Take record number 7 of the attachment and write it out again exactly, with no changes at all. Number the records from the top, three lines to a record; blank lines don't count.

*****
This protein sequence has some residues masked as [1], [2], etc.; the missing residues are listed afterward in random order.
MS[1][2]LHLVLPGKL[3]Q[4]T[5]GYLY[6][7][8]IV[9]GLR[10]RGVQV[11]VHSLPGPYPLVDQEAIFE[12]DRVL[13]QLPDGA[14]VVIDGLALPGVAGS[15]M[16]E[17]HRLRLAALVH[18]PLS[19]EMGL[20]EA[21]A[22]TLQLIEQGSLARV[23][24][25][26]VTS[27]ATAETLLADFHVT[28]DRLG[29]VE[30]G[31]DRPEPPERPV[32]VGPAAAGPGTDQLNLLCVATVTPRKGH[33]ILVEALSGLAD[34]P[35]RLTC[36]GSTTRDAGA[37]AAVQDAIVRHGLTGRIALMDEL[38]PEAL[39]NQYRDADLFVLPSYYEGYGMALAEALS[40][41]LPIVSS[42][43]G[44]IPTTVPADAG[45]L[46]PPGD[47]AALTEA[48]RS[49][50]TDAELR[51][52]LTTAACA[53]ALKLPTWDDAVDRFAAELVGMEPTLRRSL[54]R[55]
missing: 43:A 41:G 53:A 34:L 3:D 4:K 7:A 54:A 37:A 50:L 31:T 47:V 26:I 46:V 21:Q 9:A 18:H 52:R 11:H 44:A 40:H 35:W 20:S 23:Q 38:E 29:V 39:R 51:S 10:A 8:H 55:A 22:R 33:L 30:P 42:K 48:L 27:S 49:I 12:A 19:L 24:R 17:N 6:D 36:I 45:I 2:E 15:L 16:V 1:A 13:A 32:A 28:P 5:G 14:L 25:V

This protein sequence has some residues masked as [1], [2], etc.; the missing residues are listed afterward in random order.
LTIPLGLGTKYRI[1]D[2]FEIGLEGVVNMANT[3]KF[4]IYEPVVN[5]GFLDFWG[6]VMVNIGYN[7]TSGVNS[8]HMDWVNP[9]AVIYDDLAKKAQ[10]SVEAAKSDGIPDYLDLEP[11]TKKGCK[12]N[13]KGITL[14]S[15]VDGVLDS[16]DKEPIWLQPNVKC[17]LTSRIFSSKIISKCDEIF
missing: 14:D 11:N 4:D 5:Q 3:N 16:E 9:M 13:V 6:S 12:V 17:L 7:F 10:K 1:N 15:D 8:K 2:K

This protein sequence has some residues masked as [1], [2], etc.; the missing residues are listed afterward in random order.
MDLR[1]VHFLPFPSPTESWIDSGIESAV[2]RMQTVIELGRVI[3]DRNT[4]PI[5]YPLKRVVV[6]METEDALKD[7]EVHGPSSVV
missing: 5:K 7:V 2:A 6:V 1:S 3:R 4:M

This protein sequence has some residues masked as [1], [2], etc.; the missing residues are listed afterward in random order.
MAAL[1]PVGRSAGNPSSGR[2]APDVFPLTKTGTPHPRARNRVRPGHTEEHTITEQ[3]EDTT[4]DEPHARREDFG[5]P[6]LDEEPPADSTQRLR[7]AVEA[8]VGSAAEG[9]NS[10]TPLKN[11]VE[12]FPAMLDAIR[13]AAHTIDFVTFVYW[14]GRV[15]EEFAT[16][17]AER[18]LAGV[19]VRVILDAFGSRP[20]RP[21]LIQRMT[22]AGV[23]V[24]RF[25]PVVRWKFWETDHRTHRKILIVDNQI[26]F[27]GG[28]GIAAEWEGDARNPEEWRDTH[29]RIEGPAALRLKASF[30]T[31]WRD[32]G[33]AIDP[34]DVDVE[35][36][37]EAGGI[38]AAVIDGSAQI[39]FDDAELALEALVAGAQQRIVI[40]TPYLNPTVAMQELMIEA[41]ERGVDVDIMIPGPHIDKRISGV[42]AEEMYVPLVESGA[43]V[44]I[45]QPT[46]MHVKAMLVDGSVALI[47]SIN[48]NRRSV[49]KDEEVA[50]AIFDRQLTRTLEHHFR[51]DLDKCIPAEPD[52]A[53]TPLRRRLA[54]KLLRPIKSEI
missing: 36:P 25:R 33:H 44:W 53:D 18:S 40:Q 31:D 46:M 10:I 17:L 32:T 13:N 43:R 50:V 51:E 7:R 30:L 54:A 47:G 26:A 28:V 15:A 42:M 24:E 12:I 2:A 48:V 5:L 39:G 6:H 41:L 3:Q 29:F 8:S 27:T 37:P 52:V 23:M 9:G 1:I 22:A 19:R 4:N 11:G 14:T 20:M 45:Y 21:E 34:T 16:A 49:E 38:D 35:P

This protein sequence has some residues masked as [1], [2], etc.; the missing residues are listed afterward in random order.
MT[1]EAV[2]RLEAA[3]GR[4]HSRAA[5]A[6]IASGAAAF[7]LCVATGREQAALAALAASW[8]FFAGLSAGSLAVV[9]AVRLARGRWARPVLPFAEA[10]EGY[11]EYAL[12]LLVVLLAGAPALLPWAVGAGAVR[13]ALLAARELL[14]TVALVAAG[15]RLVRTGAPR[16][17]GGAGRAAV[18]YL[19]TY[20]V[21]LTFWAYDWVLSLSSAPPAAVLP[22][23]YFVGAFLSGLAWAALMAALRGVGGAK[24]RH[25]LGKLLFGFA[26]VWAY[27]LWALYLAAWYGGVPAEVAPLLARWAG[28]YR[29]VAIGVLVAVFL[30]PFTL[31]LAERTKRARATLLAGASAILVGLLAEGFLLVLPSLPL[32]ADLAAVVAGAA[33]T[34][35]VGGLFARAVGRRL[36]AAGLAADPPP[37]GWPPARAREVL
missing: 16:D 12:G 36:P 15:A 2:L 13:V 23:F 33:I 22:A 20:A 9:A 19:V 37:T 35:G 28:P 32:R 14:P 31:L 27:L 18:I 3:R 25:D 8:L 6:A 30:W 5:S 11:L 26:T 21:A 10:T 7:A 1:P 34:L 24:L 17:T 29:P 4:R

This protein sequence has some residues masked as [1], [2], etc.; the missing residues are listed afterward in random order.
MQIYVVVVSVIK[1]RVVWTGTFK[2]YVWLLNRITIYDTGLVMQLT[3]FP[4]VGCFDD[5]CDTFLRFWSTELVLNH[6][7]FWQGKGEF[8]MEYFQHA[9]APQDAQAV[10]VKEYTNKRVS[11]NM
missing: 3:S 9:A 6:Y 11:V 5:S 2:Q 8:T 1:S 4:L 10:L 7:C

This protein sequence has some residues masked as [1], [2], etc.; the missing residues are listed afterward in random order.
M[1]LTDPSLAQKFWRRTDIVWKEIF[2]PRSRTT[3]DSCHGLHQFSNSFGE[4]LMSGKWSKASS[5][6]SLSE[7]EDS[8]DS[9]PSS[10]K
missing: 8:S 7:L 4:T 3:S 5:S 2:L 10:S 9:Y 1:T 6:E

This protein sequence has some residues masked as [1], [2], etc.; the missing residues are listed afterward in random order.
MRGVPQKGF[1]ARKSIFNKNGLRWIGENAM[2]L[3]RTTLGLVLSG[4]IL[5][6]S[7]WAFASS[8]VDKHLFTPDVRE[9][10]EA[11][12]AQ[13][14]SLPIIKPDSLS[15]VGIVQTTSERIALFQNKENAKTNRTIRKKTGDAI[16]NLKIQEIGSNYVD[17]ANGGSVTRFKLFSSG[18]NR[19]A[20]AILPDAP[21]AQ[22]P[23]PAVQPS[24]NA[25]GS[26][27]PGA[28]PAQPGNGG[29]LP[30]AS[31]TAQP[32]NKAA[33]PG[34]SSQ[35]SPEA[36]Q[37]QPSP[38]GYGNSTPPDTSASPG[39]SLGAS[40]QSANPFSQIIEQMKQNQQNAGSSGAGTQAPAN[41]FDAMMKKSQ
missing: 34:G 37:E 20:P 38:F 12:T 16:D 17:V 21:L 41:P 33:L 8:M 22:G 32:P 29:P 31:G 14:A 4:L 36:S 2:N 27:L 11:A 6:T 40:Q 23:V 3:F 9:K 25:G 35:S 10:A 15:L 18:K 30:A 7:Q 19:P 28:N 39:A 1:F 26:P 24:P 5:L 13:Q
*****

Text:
This protein sequence has some residues masked as [1], [2], etc.; the missing residues are listed afterward in random order.
M[1]LTDPSLAQKFWRRTDIVWKEIF[2]PRSRTT[3]DSCHGLHQFSNSFGE[4]LMSGKWSKASS[5][6]SLSE[7]EDS[8]DS[9]PSS[10]K
missing: 8:S 7:L 4:T 3:S 5:S 2:L 10:S 9:Y 1:T 6:E